'They just wanted to escape from their bad lives': Syrian migrant shipwreck drowns the dreams of a better, safer existence
No more than three kilometres off the coast of the Syrian city of Tartous, the peaceful, serene island-town of Arwad sits majestically on the Mediterranean Sea.
Its laid-back residents — mainly fishermen and traders — famed for their maritime heritage had seen the island escape the clutches of war, but for the last three days, their lives have been turned upside-down after word came in of bodies floating in the sea.
Residents quickly scurried to the nearest ships and boats to lead a rescue effort after hearing a Lebanese boat sunk which had been carrying an estimated 150 passengers, other claims suggest up to 175.
"People were just looking to escape their bad lives, their poverty and problems, to start a new one. Others made it there, but most of those on the ship didn’t, and that will stay with us and their families forever"
It was mainly a local attempt to rescue those missing at first, but after finding out more details about how many were missing, the call was put out everywhere.
Syrian state television confirmed that 94 people have been found dead so far, while 20 had been saved and dozens remain missing in the sea where some have been for three days in what remains an inconclusive toll thus far.
An Island United
While Arwad’s population numbers only thousands, all joined the rescue effort after death invaded this small island from all sides.
The bodies of drowned Syrian, Lebanese and Palestinian immigrants of all ages who were just trying to seek better lives and find greener pastures, washed up tragically after a horrific chain of events led to an overcrowded and understaffed boat being capsized.
Reports from the Island suggest that the final destination of the boat was the shores of Italy, however, engine failure, strong winds and excessive weight ruined those plans. One survivor told Syrian state television that “around 160 people were on the boat.”
As the economic situation gets worse in Syria and Lebanon and people get more desperate, trafficking and illegal immigration to Europe is growing in popularity, but can be highly dangerous, and in this case fatal.
Bassel  a fisherman in Arwad who helped with the rescue, said the whole town was up aiding and searching, “Anyone and everyone who has a boat, a small ship, whatever, was out searching even at high tide for as long as they could, how can we sleep when death is all around us, the people [immigrants] were out there fighting the waves, trying to live, what a tragedy, it was a voyage of death.”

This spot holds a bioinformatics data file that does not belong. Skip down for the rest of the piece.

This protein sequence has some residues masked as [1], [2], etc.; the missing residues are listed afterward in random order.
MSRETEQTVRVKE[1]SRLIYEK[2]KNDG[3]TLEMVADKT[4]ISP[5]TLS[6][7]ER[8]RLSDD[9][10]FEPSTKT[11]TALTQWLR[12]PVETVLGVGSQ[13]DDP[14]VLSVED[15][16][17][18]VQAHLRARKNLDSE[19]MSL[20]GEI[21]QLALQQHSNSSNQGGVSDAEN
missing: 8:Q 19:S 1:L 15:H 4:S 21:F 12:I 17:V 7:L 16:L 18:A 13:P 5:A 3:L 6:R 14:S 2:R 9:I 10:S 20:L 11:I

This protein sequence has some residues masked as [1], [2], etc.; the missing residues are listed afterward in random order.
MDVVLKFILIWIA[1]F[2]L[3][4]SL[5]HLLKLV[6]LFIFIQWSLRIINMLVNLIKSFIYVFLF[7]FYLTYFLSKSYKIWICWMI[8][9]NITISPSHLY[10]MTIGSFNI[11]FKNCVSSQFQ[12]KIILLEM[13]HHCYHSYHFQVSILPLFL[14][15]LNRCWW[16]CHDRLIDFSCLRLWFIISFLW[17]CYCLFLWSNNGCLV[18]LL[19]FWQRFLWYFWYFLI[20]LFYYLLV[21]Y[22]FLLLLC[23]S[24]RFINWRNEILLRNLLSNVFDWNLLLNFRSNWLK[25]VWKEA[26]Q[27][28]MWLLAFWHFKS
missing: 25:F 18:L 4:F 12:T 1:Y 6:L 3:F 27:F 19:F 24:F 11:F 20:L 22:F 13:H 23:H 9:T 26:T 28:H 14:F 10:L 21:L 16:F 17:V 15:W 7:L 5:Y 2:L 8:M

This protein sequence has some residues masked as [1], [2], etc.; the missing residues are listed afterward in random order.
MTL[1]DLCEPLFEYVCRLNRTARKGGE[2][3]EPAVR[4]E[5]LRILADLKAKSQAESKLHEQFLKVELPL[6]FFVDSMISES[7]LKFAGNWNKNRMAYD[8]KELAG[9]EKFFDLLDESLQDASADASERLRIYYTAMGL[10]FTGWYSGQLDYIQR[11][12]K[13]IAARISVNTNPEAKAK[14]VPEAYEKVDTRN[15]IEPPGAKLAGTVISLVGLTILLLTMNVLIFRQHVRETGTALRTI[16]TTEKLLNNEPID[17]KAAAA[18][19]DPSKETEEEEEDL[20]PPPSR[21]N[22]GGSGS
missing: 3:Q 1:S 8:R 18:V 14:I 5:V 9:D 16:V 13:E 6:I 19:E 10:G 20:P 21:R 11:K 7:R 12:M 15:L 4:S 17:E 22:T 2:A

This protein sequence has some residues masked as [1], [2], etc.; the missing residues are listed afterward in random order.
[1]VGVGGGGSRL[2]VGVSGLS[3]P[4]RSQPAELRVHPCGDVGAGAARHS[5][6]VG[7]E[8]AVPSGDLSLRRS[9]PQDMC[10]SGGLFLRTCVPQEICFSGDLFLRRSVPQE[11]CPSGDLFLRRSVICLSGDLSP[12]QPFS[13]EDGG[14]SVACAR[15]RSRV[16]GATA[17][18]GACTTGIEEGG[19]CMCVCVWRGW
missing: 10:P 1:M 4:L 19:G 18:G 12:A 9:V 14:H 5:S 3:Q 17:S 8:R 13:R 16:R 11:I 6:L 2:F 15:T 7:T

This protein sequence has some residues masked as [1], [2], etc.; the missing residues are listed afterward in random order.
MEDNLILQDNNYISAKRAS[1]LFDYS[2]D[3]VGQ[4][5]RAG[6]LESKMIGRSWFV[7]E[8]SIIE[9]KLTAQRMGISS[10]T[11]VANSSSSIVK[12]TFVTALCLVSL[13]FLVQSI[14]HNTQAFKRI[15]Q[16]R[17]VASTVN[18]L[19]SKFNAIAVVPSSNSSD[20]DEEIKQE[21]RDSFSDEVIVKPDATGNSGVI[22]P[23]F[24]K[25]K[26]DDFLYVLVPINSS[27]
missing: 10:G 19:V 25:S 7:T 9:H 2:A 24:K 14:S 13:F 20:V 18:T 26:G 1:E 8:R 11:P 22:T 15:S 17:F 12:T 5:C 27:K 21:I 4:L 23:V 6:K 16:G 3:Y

“We’re a small island, everyone knows everyone, we’ve never seen anything like this before, so we always come together when things are hardest, these poor people, they were only looking to improve their lives, they didn’t do anything lots of people aren’t looking to do today, but the traffickers, they are the criminals, they must be punished.”
Several people from Arwad Tartous were gifting what they had of diesel fuel to keep the survivors, of which there are twenty, warm. But the search continues, as Syria and Lebanon come to terms with yet another crisis, that has broken the hearts of many.
Search is ongoing
Health Minister Dr Hassan Muhammad Al-Ghabash noted that the facilities in Tatous were working around the clock in case new survivors were found
“We are continuous alert, and have complete readiness across our health cadres in Tartous Governorate, especially in the ambulance and emergency services system and at the al-Basel Hospital (which is receiving those affected).”
While the Governor of Tartous Abdel Halim Khalil told the media, "The reason for the continuous rise in the toll is due to the recovery of new bodies from separate beaches.”
The victims all came of different ages and from different provinces, Some of the survivors, Muhammad Hassan Bilal was 52 years old from Aleppo whereas Roa’s Habbush is just 20 years old from Lattakia, others were not that lucky.
The General Director of Sea Ports, Brigadier Samer Kbresli who was helping to direct the operation since the start and was giving regular updates stated bleakly that it “would be unlikely that more survivors would be found.” Whereas the Syrian Red Crescent will deliver the bodies of the victims to the Lebanese Red Cross through the Arida crossing.
The Syrian Arab Red Crescent Volunteers have been assisting with the searches, after being present on Tartous beach for three days.
One of them, Maher  told The New Arab that he still has some hope, “I have been praying and hoping that some more survivors are found, it is heart-breaking that all those dreams, all those people lost to the sea if we can find just one more it will be worth it. “
This is hard to understand, I’ve had difficulty processing it, people were just looking to escape their bad lives, their poverty and problems, to start a new one. Others made it there, but most of those on the ship didn’t, and that will stay with us and their families forever."
Danny Makki is an analyst covering the internal dynamics of the conflict in Syria, he specialises in Syria’s relations with Russia and Iran.
Follow him on Twitter: @danny_makki